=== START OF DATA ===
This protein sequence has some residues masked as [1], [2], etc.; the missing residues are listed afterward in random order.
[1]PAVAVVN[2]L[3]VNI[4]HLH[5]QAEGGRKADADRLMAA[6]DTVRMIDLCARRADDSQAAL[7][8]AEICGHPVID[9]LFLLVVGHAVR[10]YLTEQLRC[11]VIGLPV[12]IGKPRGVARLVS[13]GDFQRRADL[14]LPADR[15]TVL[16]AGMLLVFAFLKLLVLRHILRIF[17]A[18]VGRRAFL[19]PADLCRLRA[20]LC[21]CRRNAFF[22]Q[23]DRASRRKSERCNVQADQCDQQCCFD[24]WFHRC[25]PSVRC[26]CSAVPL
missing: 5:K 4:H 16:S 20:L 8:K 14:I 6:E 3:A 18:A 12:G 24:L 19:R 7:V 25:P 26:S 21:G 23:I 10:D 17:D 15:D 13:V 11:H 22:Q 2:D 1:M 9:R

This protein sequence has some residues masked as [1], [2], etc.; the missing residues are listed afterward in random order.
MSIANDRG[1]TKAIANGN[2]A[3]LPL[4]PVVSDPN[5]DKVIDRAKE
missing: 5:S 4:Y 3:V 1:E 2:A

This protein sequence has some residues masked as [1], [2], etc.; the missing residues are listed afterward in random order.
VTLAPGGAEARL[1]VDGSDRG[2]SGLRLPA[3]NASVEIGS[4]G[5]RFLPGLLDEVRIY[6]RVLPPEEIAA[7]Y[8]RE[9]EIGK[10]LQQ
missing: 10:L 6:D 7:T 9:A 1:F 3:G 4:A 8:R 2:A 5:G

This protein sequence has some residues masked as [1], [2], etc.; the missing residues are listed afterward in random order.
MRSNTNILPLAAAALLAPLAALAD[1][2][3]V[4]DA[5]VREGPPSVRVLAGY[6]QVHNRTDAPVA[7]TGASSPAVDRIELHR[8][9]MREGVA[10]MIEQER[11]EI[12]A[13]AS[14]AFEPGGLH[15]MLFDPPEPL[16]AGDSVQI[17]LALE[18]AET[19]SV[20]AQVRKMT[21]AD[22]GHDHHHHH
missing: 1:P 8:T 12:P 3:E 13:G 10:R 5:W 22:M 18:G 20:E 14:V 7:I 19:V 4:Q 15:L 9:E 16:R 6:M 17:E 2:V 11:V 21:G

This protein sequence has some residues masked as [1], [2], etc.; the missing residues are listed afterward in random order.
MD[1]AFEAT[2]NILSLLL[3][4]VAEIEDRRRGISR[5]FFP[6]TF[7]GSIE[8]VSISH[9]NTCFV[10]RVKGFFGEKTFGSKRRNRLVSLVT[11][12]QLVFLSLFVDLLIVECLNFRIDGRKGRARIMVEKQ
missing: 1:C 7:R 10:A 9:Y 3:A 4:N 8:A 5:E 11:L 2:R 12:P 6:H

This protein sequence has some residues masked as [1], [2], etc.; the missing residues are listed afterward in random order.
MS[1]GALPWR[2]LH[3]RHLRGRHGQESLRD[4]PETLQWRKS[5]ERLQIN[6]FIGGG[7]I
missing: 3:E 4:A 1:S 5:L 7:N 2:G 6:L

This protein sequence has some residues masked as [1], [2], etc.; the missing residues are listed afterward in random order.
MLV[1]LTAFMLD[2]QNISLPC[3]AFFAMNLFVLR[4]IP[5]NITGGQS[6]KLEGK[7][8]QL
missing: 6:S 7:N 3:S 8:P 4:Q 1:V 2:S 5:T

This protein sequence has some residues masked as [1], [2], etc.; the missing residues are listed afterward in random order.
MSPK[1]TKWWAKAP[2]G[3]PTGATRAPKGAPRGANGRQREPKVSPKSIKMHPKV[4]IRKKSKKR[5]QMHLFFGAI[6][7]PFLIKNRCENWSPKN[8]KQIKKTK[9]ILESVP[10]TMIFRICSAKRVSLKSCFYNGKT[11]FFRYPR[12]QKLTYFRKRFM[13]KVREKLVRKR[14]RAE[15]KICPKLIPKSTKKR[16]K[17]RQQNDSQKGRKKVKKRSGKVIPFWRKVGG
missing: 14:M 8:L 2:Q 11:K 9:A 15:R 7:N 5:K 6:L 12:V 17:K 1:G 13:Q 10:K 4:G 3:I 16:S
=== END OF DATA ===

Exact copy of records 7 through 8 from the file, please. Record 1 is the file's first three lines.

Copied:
This protein sequence has some residues masked as [1], [2], etc.; the missing residues are listed afterward in random order.
MLV[1]LTAFMLD[2]QNISLPC[3]AFFAMNLFVLR[4]IP[5]NITGGQS[6]KLEGK[7][8]QL
missing: 6:S 7:N 3:S 8:P 4:Q 1:V 2:S 5:T

This protein sequence has some residues masked as [1], [2], etc.; the missing residues are listed afterward in random order.
MSPK[1]TKWWAKAP[2]G[3]PTGATRAPKGAPRGANGRQREPKVSPKSIKMHPKV[4]IRKKSKKR[5]QMHLFFGAI[6][7]PFLIKNRCENWSPKN[8]KQIKKTK[9]ILESVP[10]TMIFRICSAKRVSLKSCFYNGKT[11]FFRYPR[12]QKLTYFRKRFM[13]KVREKLVRKR[14]RAE[15]KICPKLIPKSTKKR[16]K[17]RQQNDSQKGRKKVKKRSGKVIPFWRKVGG
missing: 14:M 8:L 2:Q 11:K 9:A 15:R 7:N 5:K 6:L 12:V 17:K 1:G 13:Q 10:K 4:G 3:I 16:S